Q. How long will I have to pay off the SBA loan?

The SBA will assess your financial situation and will set loan terms based on your needs and repayment ability. The maximum maturity for disaster loans is 30 years.

Q. What kind of documentation should I be prepared to submit?

For the SBA to compare your financial condition and operating results preceding the disaster with those during and since the disaster period, you must furnish balance sheets and operating statements for similar periods of time.

Also, a 1-3-page document telling the story to the SBA loan officer is invaluable. Suggested content:

  • Brief overview of the business and what it does.

  • A description of how the cash flow generated by the business is used.

  • Description of the economic injury which is defined as “…the inability of a business to meet its obligations as they mature and to pay its ordinary and necessary operating expenses.”

  • Critical plan for business to get back on its feet.

Q. If I receive an EIDL, may I spend the loan money any way I want?

No. An EIDL is intended to help you maintain a secure financial condition until your business is back to normal. Your loan will be made for specific and designated purposes. Remember that the penalty for misusing disaster funds is immediate repayment of one and a half times the original amount of the loan. The SBA requires that you keep receipts and good records of all loan expenditures for three years following receipt of your SBA loan.

Q. May I expand my business facilities or purchase a new line of inventory with an EIDL?


Q. If I show the SBA that I am not making a profit, is that enough to qualify me for an EIDL?

No. Neither lack of profit nor loss of anticipated sales alone is enough to establish substantial economic injury. Substantial economic injury occurs only when you cannot meet current obligations because of the disaster. Indicators of economic injury might be a larger than normal volume of receivables, a lower sales volume, slow inventory turnover, and the development of delinquencies in trade payables, current accruals and debt payments.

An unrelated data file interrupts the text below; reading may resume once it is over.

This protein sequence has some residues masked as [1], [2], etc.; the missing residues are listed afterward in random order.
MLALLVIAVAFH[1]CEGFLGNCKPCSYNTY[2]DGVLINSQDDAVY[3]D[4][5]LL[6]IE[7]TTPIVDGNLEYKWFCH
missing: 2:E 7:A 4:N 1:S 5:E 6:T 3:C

Q. Are religious and charitable organizations eligible for an EIDL?

No. Only profit-oriented operating small businesses, small agricultural cooperatives, small aquaculture businesses and most private non-profit organizations.

Q. How soon will I know if I get the loan?

That depends on how soon you file a complete SBA loan application. The SBA loan officer assigned to your application will calculate the amount of economic injury and the working capital and other needs of your business. The SBA loan officer will have to be satisfied that you can repay the loan out of business operations with reasonable safeguards to help ensure the loan is repaid. Applications are processed in the order received, the faster the application is returned with all the needed information, the faster it will be processed. The SBA will try to decide on each application within 30 days from receipt of completed application. It is important to make sure each application is complete; missing information is the biggest cause of delay.

Q. How soon can I expect the money?

When approved, the first $25,000 comes quickly. The timeline for the remaining loan funds will be determined with the SBA loan officer assigned to the application.